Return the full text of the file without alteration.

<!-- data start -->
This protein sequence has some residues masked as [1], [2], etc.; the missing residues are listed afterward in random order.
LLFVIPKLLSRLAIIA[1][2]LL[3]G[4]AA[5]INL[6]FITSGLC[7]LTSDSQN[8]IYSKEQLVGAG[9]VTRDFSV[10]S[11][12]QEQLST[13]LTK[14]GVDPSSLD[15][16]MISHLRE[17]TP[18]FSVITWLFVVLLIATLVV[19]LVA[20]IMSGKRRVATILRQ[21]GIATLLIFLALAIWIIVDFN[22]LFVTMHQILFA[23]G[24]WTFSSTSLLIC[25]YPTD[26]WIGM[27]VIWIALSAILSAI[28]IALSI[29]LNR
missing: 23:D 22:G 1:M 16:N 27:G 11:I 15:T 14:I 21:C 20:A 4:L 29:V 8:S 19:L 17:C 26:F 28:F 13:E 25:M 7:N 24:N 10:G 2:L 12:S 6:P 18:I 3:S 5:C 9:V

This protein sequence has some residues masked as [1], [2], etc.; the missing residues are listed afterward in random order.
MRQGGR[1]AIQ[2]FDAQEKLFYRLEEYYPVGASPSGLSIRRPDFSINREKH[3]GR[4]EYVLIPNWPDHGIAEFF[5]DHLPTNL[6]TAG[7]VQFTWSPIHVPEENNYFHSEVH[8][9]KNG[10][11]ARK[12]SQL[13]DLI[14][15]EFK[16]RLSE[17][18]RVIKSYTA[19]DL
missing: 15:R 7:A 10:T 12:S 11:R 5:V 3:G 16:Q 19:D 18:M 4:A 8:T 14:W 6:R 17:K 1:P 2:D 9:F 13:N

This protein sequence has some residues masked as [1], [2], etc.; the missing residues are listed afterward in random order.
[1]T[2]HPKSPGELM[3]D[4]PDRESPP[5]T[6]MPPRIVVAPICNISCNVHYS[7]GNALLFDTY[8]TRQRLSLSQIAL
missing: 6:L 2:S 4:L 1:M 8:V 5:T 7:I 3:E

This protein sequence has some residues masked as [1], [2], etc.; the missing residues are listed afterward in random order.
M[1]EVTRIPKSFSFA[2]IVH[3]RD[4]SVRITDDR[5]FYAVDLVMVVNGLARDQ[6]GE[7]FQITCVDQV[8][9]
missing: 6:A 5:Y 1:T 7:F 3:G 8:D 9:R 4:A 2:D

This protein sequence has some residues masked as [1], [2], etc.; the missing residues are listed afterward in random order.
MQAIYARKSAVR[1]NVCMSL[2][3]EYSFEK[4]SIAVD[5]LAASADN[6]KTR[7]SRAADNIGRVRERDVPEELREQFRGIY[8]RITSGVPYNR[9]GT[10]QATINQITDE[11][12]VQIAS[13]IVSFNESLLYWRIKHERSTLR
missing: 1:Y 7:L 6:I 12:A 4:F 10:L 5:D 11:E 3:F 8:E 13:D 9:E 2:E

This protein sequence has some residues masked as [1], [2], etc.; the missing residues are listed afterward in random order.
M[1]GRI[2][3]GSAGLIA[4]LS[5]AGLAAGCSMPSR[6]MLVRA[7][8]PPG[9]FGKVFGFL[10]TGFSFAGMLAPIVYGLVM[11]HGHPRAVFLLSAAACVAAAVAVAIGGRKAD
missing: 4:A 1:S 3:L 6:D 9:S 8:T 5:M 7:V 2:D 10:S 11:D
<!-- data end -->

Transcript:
This protein sequence has some residues masked as [1], [2], etc.; the missing residues are listed afterward in random order.
LLFVIPKLLSRLAIIA[1][2]LL[3]G[4]AA[5]INL[6]FITSGLC[7]LTSDSQN[8]IYSKEQLVGAG[9]VTRDFSV[10]S[11][12]QEQLST[13]LTK[14]GVDPSSLD[15][16]MISHLRE[17]TP[18]FSVITWLFVVLLIATLVV[19]LVA[20]IMSGKRRVATILRQ[21]GIATLLIFLALAIWIIVDFN[22]LFVTMHQILFA[23]G[24]WTFSSTSLLIC[25]YPTD[26]WIGM[27]VIWIALSAILSAI[28]IALSI[29]LNR
missing: 23:D 22:G 1:M 16:N 27:G 11:I 15:T 14:I 21:C 20:A 4:L 29:V 8:S 19:L 17:C 26:F 28:F 13:E 25:M 7:N 24:N 10:G 2:L 12:S 6:P 18:I 3:S 5:C 9:V

This protein sequence has some residues masked as [1], [2], etc.; the missing residues are listed afterward in random order.
MRQGGR[1]AIQ[2]FDAQEKLFYRLEEYYPVGASPSGLSIRRPDFSINREKH[3]GR[4]EYVLIPNWPDHGIAEFF[5]DHLPTNL[6]TAG[7]VQFTWSPIHVPEENNYFHSEVH[8][9]KNG[10][11]ARK[12]SQL[13]DLI[14][15]EFK[16]RLSE[17][18]RVIKSYTA[19]DL
missing: 15:R 7:A 10:T 12:S 11:R 5:V 3:G 16:Q 19:D 18:M 4:A 8:T 14:W 6:R 17:K 1:P 2:D 9:F 13:N

This protein sequence has some residues masked as [1], [2], etc.; the missing residues are listed afterward in random order.
[1]T[2]HPKSPGELM[3]D[4]PDRESPP[5]T[6]MPPRIVVAPICNISCNVHYS[7]GNALLFDTY[8]TRQRLSLSQIAL
missing: 6:L 2:S 4:L 1:M 8:V 5:T 7:I 3:E

This protein sequence has some residues masked as [1], [2], etc.; the missing residues are listed afterward in random order.
M[1]EVTRIPKSFSFA[2]IVH[3]RD[4]SVRITDDR[5]FYAVDLVMVVNGLARDQ[6]GE[7]FQITCVDQV[8][9]
missing: 6:A 5:Y 1:T 7:F 3:G 8:D 9:R 4:A 2:D

This protein sequence has some residues masked as [1], [2], etc.; the missing residues are listed afterward in random order.
MQAIYARKSAVR[1]NVCMSL[2][3]EYSFEK[4]SIAVD[5]LAASADN[6]KTR[7]SRAADNIGRVRERDVPEELREQFRGIY[8]RITSGVPYNR[9]GT[10]QATINQITDE[11][12]VQIAS[13]IVSFNESLLYWRIKHERSTLR
missing: 1:Y 7:L 6:I 12:A 4:F 10:L 5:D 11:E 3:F 8:E 13:D 9:E 2:E

This protein sequence has some residues masked as [1], [2], etc.; the missing residues are listed afterward in random order.
M[1]GRI[2][3]GSAGLIA[4]LS[5]AGLAAGCSMPSR[6]MLVRA[7][8]PPG[9]FGKVFGFL[10]TGFSFAGMLAPIVYGLVM[11]HGHPRAVFLLSAAACVAAAVAVAIGGRKAD
missing: 4:A 1:S 3:L 6:D 9:S 8:T 5:M 7:V 2:D 10:S 11:D